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Modeling Approach

A direct sensing approach will probably work for situations where large uniform blocks of plants are grown, since the water requirement in this production scenario is very uniform and somewhat predictable.

If we use a 'common-sense' approach, we can place a number of sensors to capture the known variability in this block, and use the average from a number of sensors to base our decision upon when to irrigate.

However, there are many instances in container and field production nurseries, where blocks contain different species, with different water requirements (due to species differences) and which are at different stages of growth.


There is also a question of scale: many large operations cover many 100's of acres, that can be cost-prohibitive to monitor using sensors.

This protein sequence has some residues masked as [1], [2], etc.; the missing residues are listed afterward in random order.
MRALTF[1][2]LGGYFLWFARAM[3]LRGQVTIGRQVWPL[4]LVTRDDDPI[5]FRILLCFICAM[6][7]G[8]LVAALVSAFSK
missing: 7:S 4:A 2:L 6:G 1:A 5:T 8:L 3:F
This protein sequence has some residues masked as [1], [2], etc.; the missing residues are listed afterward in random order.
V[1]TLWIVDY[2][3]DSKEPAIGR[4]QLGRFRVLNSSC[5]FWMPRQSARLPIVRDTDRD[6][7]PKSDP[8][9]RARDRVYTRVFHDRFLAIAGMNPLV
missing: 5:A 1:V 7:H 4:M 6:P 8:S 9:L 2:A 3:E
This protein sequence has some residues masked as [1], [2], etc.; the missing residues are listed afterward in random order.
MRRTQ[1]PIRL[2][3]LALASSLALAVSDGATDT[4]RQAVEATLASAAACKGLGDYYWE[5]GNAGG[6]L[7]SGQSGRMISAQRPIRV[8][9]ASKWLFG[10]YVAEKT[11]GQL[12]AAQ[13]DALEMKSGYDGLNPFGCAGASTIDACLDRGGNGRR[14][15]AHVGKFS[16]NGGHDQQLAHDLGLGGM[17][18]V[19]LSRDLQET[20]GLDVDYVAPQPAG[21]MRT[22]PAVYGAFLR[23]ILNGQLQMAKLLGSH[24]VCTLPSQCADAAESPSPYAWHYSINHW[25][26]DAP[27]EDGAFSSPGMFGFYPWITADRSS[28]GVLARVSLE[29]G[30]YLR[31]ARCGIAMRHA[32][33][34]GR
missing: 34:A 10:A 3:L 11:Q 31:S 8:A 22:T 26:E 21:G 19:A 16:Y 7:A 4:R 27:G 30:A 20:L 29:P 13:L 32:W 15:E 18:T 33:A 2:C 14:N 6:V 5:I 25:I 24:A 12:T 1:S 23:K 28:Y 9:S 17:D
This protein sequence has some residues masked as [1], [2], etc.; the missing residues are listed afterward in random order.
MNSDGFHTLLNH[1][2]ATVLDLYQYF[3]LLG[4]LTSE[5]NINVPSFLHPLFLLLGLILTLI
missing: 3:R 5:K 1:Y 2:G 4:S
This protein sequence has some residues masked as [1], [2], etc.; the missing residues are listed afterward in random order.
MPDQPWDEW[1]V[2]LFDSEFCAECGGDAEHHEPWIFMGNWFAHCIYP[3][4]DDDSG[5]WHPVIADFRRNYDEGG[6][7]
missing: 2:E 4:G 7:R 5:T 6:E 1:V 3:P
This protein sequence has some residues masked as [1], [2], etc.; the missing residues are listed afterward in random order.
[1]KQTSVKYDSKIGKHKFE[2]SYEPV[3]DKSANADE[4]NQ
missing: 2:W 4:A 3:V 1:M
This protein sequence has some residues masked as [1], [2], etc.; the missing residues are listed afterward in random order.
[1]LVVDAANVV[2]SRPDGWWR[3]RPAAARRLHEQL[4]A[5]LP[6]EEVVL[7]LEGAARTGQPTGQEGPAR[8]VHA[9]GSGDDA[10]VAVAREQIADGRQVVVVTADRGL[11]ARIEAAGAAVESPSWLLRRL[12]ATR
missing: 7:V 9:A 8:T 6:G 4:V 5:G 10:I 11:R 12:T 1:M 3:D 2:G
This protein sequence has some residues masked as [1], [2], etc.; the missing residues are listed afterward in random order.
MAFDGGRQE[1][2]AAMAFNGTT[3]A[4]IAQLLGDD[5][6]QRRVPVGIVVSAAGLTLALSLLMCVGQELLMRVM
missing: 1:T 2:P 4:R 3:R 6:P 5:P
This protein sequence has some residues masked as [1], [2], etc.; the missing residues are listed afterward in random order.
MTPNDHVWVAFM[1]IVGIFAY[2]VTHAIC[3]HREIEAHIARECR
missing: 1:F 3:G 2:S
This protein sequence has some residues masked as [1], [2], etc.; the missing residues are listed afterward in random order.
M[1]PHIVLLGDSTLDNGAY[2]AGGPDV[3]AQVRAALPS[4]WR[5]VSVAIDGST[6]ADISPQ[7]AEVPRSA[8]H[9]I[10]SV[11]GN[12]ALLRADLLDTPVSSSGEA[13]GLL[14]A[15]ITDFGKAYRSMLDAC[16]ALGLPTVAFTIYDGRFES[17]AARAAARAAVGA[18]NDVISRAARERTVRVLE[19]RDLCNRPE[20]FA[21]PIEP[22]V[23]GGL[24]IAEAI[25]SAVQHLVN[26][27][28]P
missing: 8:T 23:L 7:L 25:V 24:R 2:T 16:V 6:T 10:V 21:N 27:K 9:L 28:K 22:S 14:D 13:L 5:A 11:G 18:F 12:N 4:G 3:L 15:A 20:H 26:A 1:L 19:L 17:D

For this reason, we are also using modeling approaches, to be able to predict water use over large areas using a relatively small sensor networks. We use traditional “indicator plants” or “indicator species” to determine the plant(s) with the greatest water requirement in a specified area and irrigate according to these needs. Prior research has shown that using this methodology, all plants receive adequate irrigation and overall irrigation rates and associated costs are reduced compared to traditional irrigation techniques.

But by using more advanced modeling techniques, we will be able to more accurately predict when to irrigate large blocks of trees and shrubs, something which we cannot do at present. This will also help to minimizing the cost of sensor network systems.